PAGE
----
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Re: keeping a timestamp of the last stats reset (for a db, table and function)

From: Tomas Vondra <tv(at)fuzzy(dot)cz>
To: pgsql-hackers(at)postgresql(dot)org
Subject: Re: keeping a timestamp of the last stats reset (for a db, table and function)
Date: 2011-02-04 18:06:27
Message-ID: 4D4C4023.60206@fuzzy.cz (view raw or flat)
Thread:
Lists: pgsql-hackers
Dne 4.2.2011 03:37, Greg Smith napsal(a):
> Thinking I should start with why I think this patch is neat...most of
> the servers I deal with are up 24x7 minus small amounts of downtime,
> presuming everyone does their job right that is.  In that environment,
> having a starting timestamp for when the last stats reset happened lets
> you quickly compute some figures in per-second terms that are pretty
> close to actual average activity on the server.  Some examples of how I
> would use this:
> 
> psql -c "
> SELECT
>  CAST(buffers_backend * block_size AS numeric) / seconds_uptime /
> (1024*1024)
>    AS backend_mb_per_sec
> FROM
>  (SELECT *,extract(epoch from now()-stats_reset) AS seconds_uptime,
>  (SELECT cast(current_setting('block_size') AS int8)) AS block_size
>   FROM pg_stat_bgwriter) AS raw WHERE raw.seconds_uptime > 0
> "
> backend_mb_per_sec
> --------------------
>   4.27150807681618
> 
> psql -c "
> SELECT
>  datname,CAST(xact_commit AS numeric) / seconds_uptime
>    AS commits_per_sec
> FROM
>  (SELECT *,extract(epoch from now()-stats_reset) AS seconds_uptime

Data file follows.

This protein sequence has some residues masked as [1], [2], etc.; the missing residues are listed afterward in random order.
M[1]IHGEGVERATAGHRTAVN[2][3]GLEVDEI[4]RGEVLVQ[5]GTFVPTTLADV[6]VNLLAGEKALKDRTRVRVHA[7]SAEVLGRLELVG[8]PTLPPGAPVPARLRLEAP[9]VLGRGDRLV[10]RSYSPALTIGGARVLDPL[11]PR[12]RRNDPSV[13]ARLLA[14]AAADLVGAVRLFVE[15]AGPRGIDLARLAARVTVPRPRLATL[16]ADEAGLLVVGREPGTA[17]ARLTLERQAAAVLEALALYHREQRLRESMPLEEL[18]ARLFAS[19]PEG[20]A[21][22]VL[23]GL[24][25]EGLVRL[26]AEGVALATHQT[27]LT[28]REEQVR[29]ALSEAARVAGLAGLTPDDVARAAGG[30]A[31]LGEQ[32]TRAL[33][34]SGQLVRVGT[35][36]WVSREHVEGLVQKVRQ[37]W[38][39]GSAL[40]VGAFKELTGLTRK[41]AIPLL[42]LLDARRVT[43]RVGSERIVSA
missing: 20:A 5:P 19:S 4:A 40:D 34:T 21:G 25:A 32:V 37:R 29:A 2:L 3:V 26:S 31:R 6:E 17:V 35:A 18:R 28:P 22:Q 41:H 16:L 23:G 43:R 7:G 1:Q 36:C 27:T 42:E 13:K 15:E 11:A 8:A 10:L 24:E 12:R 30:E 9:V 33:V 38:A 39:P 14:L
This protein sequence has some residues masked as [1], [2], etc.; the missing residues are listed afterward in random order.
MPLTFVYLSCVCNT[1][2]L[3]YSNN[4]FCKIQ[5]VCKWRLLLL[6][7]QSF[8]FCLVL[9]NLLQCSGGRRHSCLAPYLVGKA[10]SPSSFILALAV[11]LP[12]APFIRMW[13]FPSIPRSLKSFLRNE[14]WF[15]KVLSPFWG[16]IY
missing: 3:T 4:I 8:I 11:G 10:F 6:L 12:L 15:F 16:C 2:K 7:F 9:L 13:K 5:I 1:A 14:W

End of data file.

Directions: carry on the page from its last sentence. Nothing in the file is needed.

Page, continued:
>   FROM pg_stat_database) AS raw WHERE raw.seconds_uptime > 0
> "
> 
>  datname  |  commits_per_sec  -----------+--------------------
> template1 | 0.0338722604313051
> postgres  | 0.0363144438470267
> gsmith    | 0.0820573653236174
> pgbench   |  0.059147072347085
> 
> Now I reset, put some load on the system and check the same stats
> afterward; watch how close these match up:
> 
> $ psql -d pgbench -c "select pg_stat_reset()"
> $ pgbench -j 4 -c 32 -T 30 pgbench
> transaction type: TPC-B (sort of)
> scaling factor: 100
> query mode: simple
> number of clients: 32
> number of threads: 4
> duration: 30 s
> number of transactions actually processed: 6604
> tps = 207.185627 (including connections establishing)
> tps = 207.315043 (excluding connections establishing)
> 
>  datname  |  commits_per_sec  -----------+--------------------
> pgbench   |   183.906308135572
> 
> Both these examples work as I expected, and some playing around with the
> patch didn't find any serious problems with the logic it implements. 
> One issue though, an oversight I think can be improved upon; watch what
> happens when I create a new database:
> 
> $ createdb blank
> $ psql -c "select datname,stats_reset from pg_stat_database where
> datname='blank'"
> datname | stats_reset
> ---------+-------------
> blank   |
> 
> That's not really what I would hope for here.  One major sort of
> situation I'd like this feature to work against is the one where someone
> asks for help but has never touched their database stats before, which
> is exactly what I'm simulating here.  In this case that person would be
> out of luck, the opposite of the experience I'd like a newbie to have at
> this point.

Are you sure about it? Because when I create a database, the field is
NULL - that's true. But once I connect to the database, the stats are
updated and the field is set (thanks to the logic in pgstat.c).

In that case 'stat_reset=NULL' would mean 'no-one ever touched this db'
which seems quite reasonable to me.

========================================================================

$ createdb testdb1
$ createdb testdb2

$ psql -d testdb1 -c "select stats_reset from pg_stat_database where
                      datname = 'testdb2'"
 stats_reset
-------------

(1 row)

$ psql -d testdb2 -c "\q"

$ psql -d testdb1 -c "select stats_reset from pg_stat_database where
                      datname = 'testdb2'"
          stats_reset
-------------------------------
 2011-02-04 19:03:23.938929+01
(1 row)

========================================================================

But maybe I've missed something and it does not work the way I think it
does.

regards
Tomas

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